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STEREO Shows Comet ISON Approaching the Sun

These SDO images from 7:25 p.m. EST on Feb. 24, 2014, show the first moments of an X-class flare in different wavelengths of light -- seen as the bright spot that appears on the left limb of the sun. Hot solar material can be seen hovering above the active region in the sun's atmosphere, the corona.

Press Releases & Feature Stories

NASA's SDO Spots a Summer Solar Flare

On July 8, 2014, an eruption of solar material was seen arcing up and away. After it left the sun, this became a coronal mass ejection, a giant cloud of solar material, headed toward Mars.

NASA MESSENGER and STEREO Measurements Open New Window Into High- Energy Processes on the Sun

MESSENGER is near enough to the sun to detect solar neutrons that are created in solar flares. How far they travel into space depends on their speed with an average lifetime of 15 minutes.

NASA's STEREO Entering New Stage of Operations

The STEREO spacecraft's are about to enter a new phase of their journey: a time when the bright light and heat of the sun (Superior Conjunction) will stand in the way of sending data back to Earth.

Q & A for Operations of STEREO During Superior Conjunction

Questions and Answers for Operations of STEREO mission during its upcoming Superior Conjunction period.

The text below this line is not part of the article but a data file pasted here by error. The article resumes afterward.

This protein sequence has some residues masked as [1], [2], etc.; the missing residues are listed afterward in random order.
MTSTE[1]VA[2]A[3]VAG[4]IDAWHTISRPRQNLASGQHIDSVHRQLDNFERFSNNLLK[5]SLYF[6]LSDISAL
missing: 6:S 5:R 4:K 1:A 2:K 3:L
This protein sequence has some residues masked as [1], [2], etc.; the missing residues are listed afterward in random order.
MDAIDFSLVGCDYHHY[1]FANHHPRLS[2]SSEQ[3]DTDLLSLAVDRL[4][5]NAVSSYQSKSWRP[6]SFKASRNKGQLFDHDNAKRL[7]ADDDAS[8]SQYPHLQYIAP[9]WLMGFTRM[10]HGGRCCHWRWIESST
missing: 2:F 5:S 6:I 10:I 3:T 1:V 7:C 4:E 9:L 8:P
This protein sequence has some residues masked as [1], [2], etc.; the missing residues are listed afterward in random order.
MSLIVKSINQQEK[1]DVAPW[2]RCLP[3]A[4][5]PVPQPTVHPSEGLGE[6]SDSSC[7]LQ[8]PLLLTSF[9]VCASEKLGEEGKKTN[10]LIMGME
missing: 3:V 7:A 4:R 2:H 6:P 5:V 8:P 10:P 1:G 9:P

Puffing Sun Gives Birth To Reluctant Eruption

On Jan 17, ESA and NASA (SOHO) spacecraft observed puffs emanating from the base of the corona and rapidly exploding outwards into interplanetary space. The puffs occurred roughly once every 3 hours.
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The Solar Physics Laboratory works to understand the Sun as a star and as the primary driver of activity throughout the solar system. Our research expands knowledge of the Earth-Sun system and helps to enable robotic and human exploration.

We develop innovative instruments and mission concepts, theoretical models, and techniques to access and analyze data. The Laboratory provides project scientists for NASA missions, assists with strategic planning and mission definition, and communicates research results to the international scientific community and the public.

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Susan M Hendrix

General inquiries about the scientific programs at NASA's Goddard Space Flight Center may be directed to the Office of Communications at 1.301.286.8955.

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